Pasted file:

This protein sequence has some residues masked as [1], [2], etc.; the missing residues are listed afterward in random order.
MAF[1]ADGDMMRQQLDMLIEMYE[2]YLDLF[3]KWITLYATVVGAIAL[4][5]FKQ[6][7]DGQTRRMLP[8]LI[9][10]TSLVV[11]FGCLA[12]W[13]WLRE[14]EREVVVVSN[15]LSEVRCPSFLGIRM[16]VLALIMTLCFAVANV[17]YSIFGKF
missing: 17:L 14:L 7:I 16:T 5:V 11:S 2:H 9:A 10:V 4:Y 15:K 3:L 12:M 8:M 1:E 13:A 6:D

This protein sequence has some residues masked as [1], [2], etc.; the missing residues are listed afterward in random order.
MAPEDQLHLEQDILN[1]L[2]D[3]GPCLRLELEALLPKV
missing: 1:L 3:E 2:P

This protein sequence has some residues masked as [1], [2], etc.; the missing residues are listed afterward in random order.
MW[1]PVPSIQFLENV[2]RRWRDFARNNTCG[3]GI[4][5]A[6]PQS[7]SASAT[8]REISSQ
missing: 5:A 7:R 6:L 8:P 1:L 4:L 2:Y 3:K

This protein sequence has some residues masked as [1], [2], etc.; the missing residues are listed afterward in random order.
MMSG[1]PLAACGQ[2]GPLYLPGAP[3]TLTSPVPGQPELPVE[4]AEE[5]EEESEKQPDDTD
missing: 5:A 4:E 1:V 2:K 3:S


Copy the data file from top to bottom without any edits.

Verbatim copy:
This protein sequence has some residues masked as [1], [2], etc.; the missing residues are listed afterward in random order.
MAF[1]ADGDMMRQQLDMLIEMYE[2]YLDLF[3]KWITLYATVVGAIAL[4][5]FKQ[6][7]DGQTRRMLP[8]LI[9][10]TSLVV[11]FGCLA[12]W[13]WLRE[14]EREVVVVSN[15]LSEVRCPSFLGIRM[16]VLALIMTLCFAVANV[17]YSIFGKF
missing: 17:L 14:L 7:I 16:T 5:V 11:S 2:H 9:A 10:V 4:Y 15:K 3:L 12:M 8:M 1:E 13:A 6:D

This protein sequence has some residues masked as [1], [2], etc.; the missing residues are listed afterward in random order.
MAPEDQLHLEQDILN[1]L[2]D[3]GPCLRLELEALLPKV
missing: 1:L 3:E 2:P

This protein sequence has some residues masked as [1], [2], etc.; the missing residues are listed afterward in random order.
MW[1]PVPSIQFLENV[2]RRWRDFARNNTCG[3]GI[4][5]A[6]PQS[7]SASAT[8]REISSQ
missing: 5:A 7:R 6:L 8:P 1:L 4:L 2:Y 3:K

This protein sequence has some residues masked as [1], [2], etc.; the missing residues are listed afterward in random order.
MMSG[1]PLAACGQ[2]GPLYLPGAP[3]TLTSPVPGQPELPVE[4]AEE[5]EEESEKQPDDTD
missing: 5:A 4:E 1:V 2:K 3:S